5-Oct-2020 Source: DRF Luftrettung
On October 1st, 1995, the DRF Luftrettung “Christoph Niedersachsen” went into operation. What is taken for granted today was a challenge at the beginning.
Review: The fact that the red and white helicopter of the DRF Luftrettung can take off daily from Hanover Airport is largely thanks to the former station manager Achim Bickel. The pilot built the station in the 1990s. One of the many challenges was finding a location. A friend gave him offices in the airport hall of a German airline. There was also a place to stand for the helicopter. It finally started on October 1st, 1995, and since then the crew of “Christoph Niedersachsen” has mainly been flying intensive care patients who have to be transported between clinics for better care for their injuries or illnesses.
Further challenges followed: “At that time there was still no coordination office (KoST), every operator of intensive care transports in Lower Saxony had to coordinate the operations themselves,” recalls Bickel. “We had to increase our awareness of the clinics so that they would even use us if necessary.” Once it happened that besides “Christoph Niedersachsen” another helicopter arrived at a clinic – to transport the same patient. “Fortunately, KoST Lower Saxony has existed since 1998, coordinating all intensive care transports in the state. And our helicopter is officially commissioned by the state to carry out intensive care transports. ”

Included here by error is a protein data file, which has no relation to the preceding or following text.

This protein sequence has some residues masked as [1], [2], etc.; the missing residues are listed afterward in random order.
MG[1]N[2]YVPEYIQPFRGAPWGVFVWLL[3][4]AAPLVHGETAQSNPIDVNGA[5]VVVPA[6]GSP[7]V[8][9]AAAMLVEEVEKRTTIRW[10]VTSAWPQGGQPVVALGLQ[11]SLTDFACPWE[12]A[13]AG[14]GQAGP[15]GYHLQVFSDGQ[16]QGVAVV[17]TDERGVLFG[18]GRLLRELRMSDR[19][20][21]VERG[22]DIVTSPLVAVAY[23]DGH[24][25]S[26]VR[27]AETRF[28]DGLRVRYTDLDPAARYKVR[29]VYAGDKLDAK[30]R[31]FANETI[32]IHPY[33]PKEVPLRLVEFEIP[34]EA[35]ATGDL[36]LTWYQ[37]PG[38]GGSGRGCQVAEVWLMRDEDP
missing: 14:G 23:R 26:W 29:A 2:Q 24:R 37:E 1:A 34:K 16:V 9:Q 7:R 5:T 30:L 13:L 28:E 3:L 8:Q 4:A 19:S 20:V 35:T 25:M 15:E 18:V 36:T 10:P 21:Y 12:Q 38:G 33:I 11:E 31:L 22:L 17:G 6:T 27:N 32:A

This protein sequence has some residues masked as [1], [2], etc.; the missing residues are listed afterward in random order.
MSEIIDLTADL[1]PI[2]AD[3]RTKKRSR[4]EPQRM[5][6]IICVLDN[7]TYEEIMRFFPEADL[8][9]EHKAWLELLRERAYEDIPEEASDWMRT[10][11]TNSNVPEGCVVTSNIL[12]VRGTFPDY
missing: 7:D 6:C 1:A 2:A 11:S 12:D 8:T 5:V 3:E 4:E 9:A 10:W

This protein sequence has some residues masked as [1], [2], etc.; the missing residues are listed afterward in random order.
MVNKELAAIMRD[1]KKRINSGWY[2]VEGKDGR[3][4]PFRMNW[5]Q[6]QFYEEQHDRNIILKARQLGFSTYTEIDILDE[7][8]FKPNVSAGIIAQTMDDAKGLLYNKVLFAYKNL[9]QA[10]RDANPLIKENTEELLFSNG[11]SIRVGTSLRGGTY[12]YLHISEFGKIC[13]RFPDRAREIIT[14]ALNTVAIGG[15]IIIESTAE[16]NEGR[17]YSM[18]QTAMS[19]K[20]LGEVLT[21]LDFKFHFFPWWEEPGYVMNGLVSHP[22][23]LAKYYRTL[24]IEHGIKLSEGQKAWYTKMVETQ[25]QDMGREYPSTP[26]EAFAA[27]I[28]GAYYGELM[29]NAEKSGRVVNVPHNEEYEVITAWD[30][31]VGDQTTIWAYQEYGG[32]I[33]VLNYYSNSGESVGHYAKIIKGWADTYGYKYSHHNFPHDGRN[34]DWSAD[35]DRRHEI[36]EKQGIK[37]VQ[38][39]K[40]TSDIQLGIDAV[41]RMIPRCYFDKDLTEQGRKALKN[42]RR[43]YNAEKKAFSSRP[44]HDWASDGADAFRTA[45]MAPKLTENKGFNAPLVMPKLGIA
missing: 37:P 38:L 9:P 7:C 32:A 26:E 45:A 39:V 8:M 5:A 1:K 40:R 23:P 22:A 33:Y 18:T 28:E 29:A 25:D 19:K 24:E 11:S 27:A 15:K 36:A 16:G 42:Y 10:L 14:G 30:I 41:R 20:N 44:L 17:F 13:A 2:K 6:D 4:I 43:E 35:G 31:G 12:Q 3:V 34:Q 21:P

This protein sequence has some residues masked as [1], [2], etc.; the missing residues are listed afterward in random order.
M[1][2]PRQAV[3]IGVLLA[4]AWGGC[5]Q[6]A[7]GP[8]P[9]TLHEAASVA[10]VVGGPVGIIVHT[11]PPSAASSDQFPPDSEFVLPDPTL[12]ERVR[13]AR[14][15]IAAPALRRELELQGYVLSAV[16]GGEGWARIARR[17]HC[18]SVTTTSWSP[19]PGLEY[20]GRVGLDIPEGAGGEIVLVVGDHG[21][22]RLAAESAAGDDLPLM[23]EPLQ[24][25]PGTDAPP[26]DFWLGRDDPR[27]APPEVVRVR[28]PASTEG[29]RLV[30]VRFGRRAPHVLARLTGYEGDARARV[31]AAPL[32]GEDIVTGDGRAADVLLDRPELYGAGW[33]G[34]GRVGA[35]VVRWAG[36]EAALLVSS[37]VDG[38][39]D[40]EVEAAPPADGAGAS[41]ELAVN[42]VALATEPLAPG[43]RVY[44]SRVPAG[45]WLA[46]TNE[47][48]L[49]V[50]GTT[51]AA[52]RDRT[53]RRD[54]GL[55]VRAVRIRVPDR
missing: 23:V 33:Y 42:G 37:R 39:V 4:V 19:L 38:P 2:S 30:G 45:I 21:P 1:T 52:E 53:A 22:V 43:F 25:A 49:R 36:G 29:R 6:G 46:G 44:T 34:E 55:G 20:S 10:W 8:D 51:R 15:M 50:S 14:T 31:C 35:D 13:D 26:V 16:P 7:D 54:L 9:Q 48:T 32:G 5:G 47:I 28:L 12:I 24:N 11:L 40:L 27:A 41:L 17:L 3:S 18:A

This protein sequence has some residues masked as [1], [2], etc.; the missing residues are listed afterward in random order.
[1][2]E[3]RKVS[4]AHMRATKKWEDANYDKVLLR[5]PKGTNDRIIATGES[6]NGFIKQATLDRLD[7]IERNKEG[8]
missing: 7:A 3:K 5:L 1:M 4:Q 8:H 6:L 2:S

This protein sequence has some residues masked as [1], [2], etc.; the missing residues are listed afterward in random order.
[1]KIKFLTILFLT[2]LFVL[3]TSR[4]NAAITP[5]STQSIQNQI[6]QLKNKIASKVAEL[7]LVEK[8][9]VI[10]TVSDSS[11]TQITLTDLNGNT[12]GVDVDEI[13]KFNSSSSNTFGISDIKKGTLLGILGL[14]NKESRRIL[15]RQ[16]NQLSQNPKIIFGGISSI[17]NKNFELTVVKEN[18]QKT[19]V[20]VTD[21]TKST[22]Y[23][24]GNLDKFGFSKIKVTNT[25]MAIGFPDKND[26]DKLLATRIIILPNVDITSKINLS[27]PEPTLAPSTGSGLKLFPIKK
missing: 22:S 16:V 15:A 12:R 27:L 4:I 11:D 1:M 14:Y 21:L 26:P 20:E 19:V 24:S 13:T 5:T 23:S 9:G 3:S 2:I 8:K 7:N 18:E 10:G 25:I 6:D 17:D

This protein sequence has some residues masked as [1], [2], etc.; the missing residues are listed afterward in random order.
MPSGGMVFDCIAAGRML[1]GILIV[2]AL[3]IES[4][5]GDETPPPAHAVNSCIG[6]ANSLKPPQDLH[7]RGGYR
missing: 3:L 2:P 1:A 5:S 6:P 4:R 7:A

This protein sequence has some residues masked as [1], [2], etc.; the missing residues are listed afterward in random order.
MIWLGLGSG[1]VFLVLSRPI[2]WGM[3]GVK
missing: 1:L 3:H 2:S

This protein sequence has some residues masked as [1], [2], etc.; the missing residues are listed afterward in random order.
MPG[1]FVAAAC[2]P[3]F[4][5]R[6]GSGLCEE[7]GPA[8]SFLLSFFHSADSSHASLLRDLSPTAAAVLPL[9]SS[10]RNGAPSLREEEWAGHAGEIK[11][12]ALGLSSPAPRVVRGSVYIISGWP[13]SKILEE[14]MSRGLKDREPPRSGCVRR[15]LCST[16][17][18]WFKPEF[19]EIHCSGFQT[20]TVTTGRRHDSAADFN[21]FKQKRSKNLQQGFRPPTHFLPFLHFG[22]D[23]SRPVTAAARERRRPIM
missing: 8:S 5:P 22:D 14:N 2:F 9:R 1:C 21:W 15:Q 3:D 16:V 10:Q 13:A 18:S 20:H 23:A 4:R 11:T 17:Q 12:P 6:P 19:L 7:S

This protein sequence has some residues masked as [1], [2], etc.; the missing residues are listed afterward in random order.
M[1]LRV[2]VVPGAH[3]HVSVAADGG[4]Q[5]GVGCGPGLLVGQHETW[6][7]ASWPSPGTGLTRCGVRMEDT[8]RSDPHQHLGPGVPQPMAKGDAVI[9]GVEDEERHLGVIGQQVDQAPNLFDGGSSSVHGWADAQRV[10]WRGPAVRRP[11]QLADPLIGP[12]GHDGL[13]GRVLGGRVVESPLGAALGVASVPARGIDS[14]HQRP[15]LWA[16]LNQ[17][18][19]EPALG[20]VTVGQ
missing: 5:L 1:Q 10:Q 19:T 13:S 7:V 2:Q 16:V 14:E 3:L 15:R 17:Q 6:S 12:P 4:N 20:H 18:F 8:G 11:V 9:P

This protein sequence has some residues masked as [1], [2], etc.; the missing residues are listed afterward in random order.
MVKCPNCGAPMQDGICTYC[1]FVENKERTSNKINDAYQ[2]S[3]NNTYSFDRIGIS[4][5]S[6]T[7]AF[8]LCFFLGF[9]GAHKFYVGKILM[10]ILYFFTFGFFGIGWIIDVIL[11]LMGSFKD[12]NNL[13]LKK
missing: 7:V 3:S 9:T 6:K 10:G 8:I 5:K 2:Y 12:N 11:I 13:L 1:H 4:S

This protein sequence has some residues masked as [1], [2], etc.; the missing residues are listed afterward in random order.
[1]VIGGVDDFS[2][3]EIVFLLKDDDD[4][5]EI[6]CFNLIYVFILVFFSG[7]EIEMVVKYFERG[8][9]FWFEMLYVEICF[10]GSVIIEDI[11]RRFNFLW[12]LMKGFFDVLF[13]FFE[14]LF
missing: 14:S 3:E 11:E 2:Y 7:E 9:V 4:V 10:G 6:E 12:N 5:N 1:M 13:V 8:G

Change and Persistence
Much has changed in the 25 years: the first helicopter, a Bell 222, was later followed by an EC145, and the crews have been flying with an H145 since 2018 . “This rescue helicopter is the most modern that currently exists,” explains the current station manager and pilot, Andreas Schwind. “The interior concept was developed by DRF Luftrettung. With its long range of around 700 kilometers and a speed of up to 262 kilometers per hour, fast transport over longer distances is no problem with the H145. Equipped as a flying intensive care unit, it offers ideal conditions for the transport of high-risk patients. ”
There have been great advances in medical technology: “Christoph Niedersachsen” has specialized in ECMO transports, for example, which were previously not possible. ECMO stands for extracorporeal membrane oxygenation. This is an artificial lung that temporarily takes over the human cardiovascular function. It is used in the event of severe cardiac insufficiency, lung disease or combined cardiopulmonary disease.
One thing has stayed the same since 1995: “Christoph Niedersachsen” has been operational around the clock since the beginning, 365 days a year. “At night we are the intensive care transport helicopter that transfers patients to clinics in Lower Saxony,” notes Schwind. “We usually fly to Hanover Medical School, the Nordstadt Hospital in Hanover, the Göttingen University Clinic or the Heart and Vascular Center in Bad Bevensen. The University Clinic Göttingen and the Hannover Medical School provide their own ECMO teams – usually a cardiac surgeon and a cardio technician – with whom we carry out the ECMO transports.
In addition to intensive care transport, “Christoph Niedersachsen” is also used for emergency rescue if this is necessary. “About 20 percent of the alerts are emergency operations,” says Schwind, for whom his job is still something special. “What could be nicer than saving human lives and being able to fly. In addition, the team spirit is great, everyone is there for one another. This is the only way that everything can function optimally in action. That is exactly our goal, after all, it is about helping people. ”And that has been the case for 25 years.